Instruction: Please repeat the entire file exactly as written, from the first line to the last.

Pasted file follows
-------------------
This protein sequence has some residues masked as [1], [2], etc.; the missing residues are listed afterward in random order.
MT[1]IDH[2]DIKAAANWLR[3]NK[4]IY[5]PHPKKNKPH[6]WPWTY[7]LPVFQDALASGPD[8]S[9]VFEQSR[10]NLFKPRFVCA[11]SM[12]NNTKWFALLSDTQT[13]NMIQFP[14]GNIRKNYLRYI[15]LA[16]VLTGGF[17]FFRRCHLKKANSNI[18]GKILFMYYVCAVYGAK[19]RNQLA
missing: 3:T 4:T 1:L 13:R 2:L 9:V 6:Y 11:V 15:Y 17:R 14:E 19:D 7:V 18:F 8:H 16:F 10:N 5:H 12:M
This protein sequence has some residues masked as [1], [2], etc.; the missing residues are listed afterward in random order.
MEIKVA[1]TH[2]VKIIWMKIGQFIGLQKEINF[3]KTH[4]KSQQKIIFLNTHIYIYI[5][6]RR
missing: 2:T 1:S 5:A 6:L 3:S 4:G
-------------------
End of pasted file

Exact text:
This protein sequence has some residues masked as [1], [2], etc.; the missing residues are listed afterward in random order.
MT[1]IDH[2]DIKAAANWLR[3]NK[4]IY[5]PHPKKNKPH[6]WPWTY[7]LPVFQDALASGPD[8]S[9]VFEQSR[10]NLFKPRFVCA[11]SM[12]NNTKWFALLSDTQT[13]NMIQFP[14]GNIRKNYLRYI[15]LA[16]VLTGGF[17]FFRRCHLKKANSNI[18]GKILFMYYVCAVYGAK[19]RNQLA
missing: 3:T 4:T 1:L 13:R 2:L 9:V 6:Y 11:V 15:Y 17:R 14:E 19:D 7:V 18:F 8:H 16:F 10:N 5:H 12:M
This protein sequence has some residues masked as [1], [2], etc.; the missing residues are listed afterward in random order.
MEIKVA[1]TH[2]VKIIWMKIGQFIGLQKEINF[3]KTH[4]KSQQKIIFLNTHIYIYI[5][6]RR
missing: 2:T 1:S 5:A 6:L 3:S 4:G